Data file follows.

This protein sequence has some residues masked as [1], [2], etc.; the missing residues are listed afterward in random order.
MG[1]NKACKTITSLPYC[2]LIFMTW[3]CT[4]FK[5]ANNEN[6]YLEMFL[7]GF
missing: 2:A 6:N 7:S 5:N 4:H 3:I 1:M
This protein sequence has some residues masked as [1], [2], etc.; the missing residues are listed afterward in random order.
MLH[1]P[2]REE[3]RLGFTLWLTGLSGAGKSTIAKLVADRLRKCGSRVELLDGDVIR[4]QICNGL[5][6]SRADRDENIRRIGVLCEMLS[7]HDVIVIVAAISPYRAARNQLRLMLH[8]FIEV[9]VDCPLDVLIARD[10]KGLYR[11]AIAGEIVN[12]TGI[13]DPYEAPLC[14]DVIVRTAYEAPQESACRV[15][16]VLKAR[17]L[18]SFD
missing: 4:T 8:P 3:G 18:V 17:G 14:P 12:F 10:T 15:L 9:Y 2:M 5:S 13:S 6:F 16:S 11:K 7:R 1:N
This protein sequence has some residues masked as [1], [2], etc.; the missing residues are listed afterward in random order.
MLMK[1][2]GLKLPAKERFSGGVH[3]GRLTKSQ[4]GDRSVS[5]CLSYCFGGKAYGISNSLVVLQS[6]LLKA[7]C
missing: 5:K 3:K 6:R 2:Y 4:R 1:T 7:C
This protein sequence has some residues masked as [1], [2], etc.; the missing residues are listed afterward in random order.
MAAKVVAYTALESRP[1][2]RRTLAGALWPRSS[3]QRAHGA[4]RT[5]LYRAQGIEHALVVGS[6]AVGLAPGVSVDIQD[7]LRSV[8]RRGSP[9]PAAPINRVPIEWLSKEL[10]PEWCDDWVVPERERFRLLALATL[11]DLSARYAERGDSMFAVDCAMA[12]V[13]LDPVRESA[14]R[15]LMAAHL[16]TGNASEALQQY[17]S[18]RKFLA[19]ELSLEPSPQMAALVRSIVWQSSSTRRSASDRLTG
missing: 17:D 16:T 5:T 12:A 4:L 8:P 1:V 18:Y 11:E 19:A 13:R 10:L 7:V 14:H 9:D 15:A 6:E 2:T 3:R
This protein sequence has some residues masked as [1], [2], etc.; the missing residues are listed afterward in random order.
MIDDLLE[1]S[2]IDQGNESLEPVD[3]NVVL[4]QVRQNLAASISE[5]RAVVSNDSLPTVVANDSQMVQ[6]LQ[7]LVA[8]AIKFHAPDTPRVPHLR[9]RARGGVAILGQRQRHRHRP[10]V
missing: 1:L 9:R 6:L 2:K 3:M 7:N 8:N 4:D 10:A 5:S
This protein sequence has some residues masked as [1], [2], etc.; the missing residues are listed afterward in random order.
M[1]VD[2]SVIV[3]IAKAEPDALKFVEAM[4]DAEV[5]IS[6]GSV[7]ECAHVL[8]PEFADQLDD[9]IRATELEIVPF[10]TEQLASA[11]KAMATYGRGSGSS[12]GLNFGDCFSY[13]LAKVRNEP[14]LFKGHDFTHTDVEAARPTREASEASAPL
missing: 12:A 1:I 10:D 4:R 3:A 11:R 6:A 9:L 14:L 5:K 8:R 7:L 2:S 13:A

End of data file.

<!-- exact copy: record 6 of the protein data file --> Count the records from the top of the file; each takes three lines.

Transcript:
This protein sequence has some residues masked as [1], [2], etc.; the missing residues are listed afterward in random order.
M[1]VD[2]SVIV[3]IAKAEPDALKFVEAM[4]DAEV[5]IS[6]GSV[7]ECAHVL[8]PEFADQLDD[9]IRATELEIVPF[10]TEQLASA[11]KAMATYGRGSGSS[12]GLNFGDCFSY[13]LAKVRNEP[14]LFKGHDFTHTDVEAARPTREASEASAPL
missing: 12:A 1:I 10:D 4:R 3:A 11:R 6:A 9:L 14:L 5:K 8:R 7:L 2:S 13:A